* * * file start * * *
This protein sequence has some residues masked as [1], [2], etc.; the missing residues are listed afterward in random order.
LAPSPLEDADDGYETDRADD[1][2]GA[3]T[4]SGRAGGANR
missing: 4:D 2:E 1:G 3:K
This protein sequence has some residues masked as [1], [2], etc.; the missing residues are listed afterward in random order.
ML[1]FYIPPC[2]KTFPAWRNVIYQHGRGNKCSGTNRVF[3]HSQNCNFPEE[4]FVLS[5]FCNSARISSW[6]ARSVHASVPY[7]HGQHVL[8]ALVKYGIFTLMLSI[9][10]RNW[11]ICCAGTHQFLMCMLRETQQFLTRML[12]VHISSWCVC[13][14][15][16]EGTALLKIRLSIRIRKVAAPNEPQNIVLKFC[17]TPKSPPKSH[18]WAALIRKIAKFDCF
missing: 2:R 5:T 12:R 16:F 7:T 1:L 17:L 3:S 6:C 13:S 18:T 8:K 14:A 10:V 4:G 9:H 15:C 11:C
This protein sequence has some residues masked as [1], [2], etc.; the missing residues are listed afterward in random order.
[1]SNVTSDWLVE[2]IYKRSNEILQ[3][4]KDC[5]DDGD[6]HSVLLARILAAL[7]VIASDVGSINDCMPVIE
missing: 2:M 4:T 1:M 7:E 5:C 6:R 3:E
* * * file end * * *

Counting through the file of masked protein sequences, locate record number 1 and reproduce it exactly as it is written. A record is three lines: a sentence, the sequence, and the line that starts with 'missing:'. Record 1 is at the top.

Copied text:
This protein sequence has some residues masked as [1], [2], etc.; the missing residues are listed afterward in random order.
LAPSPLEDADDGYETDRADD[1][2]GA[3]T[4]SGRAGGANR
missing: 4:D 2:E 1:G 3:K